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Tomatoes, anaerobic digesters and a learning curve

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On its website, tomato producer Guy & Wright (established 1928), described itself as "being complete idiots; building our own AD plant". The company's story, though, is one of growth.
Fifteen years ago, when the first 1,800m3 digester was built on the 100-acre site in Hertfordshire, UK, John Jones (great grandson of Mr Guy) could be forgiven for wondering what on earth he had taken on. As if producing hundreds of tons of top-quality tomatoes each year wasn't enough to think about, he was now getting to grips with that very steep biogas learning curve of feedstocks, temperatures and digestates.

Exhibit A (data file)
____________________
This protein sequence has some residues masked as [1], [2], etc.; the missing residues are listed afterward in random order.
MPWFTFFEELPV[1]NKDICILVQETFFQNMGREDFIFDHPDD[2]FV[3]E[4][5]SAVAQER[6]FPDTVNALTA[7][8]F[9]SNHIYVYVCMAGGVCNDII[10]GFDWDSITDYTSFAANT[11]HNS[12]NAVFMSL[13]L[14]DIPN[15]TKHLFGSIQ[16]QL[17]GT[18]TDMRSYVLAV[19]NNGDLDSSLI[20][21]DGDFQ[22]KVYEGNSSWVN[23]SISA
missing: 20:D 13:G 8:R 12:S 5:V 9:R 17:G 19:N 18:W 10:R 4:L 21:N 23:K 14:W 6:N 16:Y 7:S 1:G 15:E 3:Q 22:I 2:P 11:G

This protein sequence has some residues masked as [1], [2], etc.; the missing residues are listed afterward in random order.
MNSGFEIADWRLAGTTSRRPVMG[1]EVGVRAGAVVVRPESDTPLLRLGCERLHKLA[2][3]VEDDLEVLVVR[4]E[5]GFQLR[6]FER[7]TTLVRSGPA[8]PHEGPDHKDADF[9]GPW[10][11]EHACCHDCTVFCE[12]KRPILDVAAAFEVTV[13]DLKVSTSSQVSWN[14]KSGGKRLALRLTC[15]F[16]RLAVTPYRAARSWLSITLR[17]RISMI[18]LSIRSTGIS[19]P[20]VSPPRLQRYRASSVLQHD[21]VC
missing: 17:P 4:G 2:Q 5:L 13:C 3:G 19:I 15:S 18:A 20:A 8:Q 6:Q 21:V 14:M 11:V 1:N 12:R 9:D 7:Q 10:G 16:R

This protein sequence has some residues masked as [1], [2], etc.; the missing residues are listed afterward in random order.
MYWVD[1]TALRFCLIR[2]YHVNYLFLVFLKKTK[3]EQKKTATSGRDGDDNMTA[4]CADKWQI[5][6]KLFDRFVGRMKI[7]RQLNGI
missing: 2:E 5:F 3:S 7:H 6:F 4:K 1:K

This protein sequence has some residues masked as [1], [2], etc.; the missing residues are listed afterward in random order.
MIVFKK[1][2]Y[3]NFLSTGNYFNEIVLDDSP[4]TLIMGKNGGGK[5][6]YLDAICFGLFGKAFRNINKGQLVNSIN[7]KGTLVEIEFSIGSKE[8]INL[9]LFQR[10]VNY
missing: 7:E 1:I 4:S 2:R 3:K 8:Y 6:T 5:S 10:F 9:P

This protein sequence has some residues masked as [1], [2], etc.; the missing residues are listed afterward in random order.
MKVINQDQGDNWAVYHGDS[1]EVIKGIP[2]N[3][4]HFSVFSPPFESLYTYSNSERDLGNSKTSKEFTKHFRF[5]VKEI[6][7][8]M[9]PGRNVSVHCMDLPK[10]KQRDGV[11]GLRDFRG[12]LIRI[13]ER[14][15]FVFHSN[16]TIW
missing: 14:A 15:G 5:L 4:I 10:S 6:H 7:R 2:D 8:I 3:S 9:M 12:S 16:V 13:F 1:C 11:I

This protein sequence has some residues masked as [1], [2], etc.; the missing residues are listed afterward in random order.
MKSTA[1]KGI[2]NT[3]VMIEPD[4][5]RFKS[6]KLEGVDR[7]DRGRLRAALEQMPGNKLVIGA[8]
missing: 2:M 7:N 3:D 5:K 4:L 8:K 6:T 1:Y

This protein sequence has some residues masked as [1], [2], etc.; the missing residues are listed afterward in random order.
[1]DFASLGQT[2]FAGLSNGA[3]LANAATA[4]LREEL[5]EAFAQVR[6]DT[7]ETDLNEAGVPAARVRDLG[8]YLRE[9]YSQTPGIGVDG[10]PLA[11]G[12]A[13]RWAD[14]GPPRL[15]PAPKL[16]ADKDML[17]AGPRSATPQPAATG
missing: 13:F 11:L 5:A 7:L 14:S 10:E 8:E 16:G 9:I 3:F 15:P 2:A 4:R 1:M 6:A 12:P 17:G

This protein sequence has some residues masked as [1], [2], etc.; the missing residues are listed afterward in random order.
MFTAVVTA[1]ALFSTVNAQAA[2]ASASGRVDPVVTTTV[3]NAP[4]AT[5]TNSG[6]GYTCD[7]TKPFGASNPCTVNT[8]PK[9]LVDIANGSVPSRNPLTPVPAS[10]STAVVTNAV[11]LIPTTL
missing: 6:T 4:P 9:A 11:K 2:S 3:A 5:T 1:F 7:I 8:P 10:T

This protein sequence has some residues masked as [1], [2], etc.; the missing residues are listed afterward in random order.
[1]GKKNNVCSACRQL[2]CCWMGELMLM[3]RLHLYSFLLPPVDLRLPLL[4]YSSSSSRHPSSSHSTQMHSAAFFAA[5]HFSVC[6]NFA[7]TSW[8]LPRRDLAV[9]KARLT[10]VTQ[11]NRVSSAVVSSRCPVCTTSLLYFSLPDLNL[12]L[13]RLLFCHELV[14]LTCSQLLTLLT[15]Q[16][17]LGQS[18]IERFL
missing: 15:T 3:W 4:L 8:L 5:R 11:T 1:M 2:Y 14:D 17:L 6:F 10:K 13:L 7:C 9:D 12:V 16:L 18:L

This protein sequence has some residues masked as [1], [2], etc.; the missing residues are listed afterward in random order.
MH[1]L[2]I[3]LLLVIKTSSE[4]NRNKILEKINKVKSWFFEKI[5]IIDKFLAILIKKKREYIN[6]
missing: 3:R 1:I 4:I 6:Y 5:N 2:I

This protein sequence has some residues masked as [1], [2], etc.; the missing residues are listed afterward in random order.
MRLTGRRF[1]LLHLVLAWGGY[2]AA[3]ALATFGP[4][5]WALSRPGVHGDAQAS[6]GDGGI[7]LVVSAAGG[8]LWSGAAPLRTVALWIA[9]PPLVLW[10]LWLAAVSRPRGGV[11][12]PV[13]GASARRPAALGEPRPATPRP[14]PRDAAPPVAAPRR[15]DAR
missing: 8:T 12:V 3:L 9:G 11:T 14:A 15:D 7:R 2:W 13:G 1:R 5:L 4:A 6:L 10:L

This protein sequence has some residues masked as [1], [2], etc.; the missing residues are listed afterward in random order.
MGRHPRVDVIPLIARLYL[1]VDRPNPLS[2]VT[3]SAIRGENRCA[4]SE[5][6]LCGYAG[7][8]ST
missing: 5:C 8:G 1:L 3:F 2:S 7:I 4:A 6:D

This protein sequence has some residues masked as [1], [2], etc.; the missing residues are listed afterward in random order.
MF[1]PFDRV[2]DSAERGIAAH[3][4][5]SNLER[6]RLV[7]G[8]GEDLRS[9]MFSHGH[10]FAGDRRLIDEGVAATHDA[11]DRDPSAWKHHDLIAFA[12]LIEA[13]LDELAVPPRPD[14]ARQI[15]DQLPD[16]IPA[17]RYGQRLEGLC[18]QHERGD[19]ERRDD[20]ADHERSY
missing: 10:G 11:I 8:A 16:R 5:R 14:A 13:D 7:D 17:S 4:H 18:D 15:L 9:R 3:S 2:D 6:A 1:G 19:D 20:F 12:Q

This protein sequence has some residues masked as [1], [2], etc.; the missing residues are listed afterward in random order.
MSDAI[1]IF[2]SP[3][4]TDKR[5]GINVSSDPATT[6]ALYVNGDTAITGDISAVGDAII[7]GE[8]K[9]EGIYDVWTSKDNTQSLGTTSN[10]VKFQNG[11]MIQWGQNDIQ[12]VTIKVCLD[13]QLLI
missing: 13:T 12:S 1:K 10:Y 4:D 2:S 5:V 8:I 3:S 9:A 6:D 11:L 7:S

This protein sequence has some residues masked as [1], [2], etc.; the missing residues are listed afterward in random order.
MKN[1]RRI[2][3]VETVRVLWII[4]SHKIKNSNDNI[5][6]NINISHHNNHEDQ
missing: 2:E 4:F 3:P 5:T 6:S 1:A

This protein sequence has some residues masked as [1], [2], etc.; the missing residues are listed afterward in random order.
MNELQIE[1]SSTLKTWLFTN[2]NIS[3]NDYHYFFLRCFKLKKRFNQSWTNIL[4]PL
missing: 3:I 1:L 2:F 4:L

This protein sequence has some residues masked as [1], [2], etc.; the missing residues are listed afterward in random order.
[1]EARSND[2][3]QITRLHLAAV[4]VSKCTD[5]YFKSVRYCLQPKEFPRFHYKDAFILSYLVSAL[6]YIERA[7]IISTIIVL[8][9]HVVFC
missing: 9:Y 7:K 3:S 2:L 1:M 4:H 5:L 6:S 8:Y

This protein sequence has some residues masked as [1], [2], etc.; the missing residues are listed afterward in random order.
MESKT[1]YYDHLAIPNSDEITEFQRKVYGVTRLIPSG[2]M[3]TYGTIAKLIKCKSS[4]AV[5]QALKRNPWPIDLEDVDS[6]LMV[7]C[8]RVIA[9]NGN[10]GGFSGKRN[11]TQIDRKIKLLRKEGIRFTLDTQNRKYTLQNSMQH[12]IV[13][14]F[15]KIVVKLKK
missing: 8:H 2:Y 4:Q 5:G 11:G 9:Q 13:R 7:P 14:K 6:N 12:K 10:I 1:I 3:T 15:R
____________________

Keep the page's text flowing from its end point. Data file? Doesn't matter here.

A decade-and-a-half on, with a second, 7,000m3 digester, no energy bills and enough excess power to sell for the equivalent of 1,500 homes, Guy & Wright are a shining example of how to survive and thrive through diversification into renewable energy.
None of us could have predicted the sudden, massive leap in energy prices that are such a challenge today, but even in the early 2000s, rising fuel costs were already a big concern for John Jones. In the heat-thirsty production of tomatoes, he knew he had to act in order to protect and develop...

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